Andrew Sullivan has written a post called Things are better than ever. Why are we miserable?
The gist of it is that while the world is objectively better on many fronts (reduced poverty, increased lifespan, reduced crime rate), people don’t seem to be especially happy about it. There are a few ways we can respond to this.
One option is to question the claim that people aren’t getting happier. Even if lots of people are miserable nowadays, maybe everyone was more miserable 100 years ago. That seems pretty plausible to me.
Another option is to take people’s complaints more seriously, and diagnose the modern world with some sort of spiritual deficit, some sort of strange social malaise. If it’s true that this vague feeling has gotten worse over time, then maybe we’re encountering the unintended consequences of modernity. Maybe the march of technology, the glorification of individual rights and the gradual loss of religion have caused these strange new problems.
But then again, what about Sudbury schools? Because it seems to me like they have the magic formula. I’ve seen such schools in person, for weeks at a time, and what I’ve observed is a modern world without the social malaise. These kids have plenty of computers and smartphones, and they’re encouraged to grow as unique individuals, and the community isn’t based on religion (though they’re not explicitly atheistic either), and yet….and yet everyone is happy and active and engaged, and there’s a wonderful sense of community alongside the wonderful sense of freedom and individuality.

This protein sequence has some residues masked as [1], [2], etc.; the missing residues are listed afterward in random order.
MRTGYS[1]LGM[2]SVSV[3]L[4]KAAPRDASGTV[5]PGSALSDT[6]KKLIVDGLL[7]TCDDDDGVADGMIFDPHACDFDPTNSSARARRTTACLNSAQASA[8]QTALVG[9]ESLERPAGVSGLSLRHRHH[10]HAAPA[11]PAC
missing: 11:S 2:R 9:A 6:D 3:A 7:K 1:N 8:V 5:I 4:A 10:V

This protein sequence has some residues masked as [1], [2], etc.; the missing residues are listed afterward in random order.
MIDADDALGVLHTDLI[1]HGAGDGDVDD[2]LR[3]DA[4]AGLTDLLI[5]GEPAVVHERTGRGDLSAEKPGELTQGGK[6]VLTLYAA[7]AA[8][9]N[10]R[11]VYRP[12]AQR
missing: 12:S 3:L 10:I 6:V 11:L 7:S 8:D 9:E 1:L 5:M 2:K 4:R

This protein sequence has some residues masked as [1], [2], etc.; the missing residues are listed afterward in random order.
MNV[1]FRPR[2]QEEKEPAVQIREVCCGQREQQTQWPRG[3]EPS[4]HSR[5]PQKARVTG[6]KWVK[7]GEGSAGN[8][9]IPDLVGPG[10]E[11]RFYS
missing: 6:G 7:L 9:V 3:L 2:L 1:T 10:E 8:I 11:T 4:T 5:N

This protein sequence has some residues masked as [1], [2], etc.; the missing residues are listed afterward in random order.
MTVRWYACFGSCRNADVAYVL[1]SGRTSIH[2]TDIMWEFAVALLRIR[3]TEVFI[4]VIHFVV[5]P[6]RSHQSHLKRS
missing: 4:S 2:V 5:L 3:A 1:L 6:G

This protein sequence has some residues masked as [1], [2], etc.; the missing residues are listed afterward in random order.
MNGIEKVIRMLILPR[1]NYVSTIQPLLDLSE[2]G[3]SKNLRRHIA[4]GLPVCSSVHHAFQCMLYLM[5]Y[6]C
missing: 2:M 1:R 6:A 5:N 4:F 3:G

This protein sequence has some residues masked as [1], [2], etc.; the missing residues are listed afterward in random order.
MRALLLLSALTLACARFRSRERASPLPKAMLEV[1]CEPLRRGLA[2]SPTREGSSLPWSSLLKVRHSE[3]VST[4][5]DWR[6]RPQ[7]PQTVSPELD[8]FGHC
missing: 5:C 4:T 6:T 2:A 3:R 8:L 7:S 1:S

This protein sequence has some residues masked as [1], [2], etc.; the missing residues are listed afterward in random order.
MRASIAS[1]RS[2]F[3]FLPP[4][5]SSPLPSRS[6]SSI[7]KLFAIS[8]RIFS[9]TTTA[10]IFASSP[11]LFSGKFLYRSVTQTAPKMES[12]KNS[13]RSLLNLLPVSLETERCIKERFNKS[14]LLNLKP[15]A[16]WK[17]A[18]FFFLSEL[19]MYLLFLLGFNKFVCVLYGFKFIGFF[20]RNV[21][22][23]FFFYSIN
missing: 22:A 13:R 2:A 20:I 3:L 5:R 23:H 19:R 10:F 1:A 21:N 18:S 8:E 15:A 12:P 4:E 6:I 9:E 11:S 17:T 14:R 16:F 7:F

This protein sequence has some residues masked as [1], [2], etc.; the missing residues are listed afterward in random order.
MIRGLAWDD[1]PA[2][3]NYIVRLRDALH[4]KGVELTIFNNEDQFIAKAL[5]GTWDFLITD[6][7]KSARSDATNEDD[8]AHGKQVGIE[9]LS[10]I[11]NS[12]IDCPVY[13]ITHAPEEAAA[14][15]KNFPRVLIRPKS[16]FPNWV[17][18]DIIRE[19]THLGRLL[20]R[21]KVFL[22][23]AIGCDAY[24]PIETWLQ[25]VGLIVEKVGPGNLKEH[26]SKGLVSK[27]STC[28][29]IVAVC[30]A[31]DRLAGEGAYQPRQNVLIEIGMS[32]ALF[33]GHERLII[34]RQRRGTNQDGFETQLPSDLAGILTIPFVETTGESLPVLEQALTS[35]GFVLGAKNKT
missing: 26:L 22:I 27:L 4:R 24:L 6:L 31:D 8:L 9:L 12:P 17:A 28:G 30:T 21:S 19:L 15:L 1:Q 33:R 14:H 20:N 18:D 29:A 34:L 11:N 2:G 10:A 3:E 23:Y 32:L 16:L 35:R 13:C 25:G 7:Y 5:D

In fact, psychologist Peter Gray has shown that one thing has definitely gotten worse over the last several decades: mental health scores in children. Children are more depressed now than they were 50s. Kids are more depressed now than they were during the Great Depression! And there's a clear reason why: Kids have less free time nowadays. They have less time for self-directed play and exploration. I'm willing to bet that this has had huge impacts on society, not just for kids but for adults as well. (Because today's children are tomorrow's adults.) In which case, Sudbury clearly provides a solution. Sudbury gives kids the freedom that they dearly need. This makes for happier kids, which in turn produces happier adults.
I highly suspect that such concepts can be scaled up beyond schools. In fact I saw a documentary once about the Hotel Associa in Nagoya, Japan, whose staff had a marvelous sense of community, much like the ethos of Sudbury schools. (Note: I don't think this is related to the other Hotel Associa, which is run by Marriott and is probably a perfectly standard place.)
Whatever problems we have are not inherently connected to technology or individuality or the decline of religion; there’s a way to live well without jettisoning the entire modern world. So let's embrace it!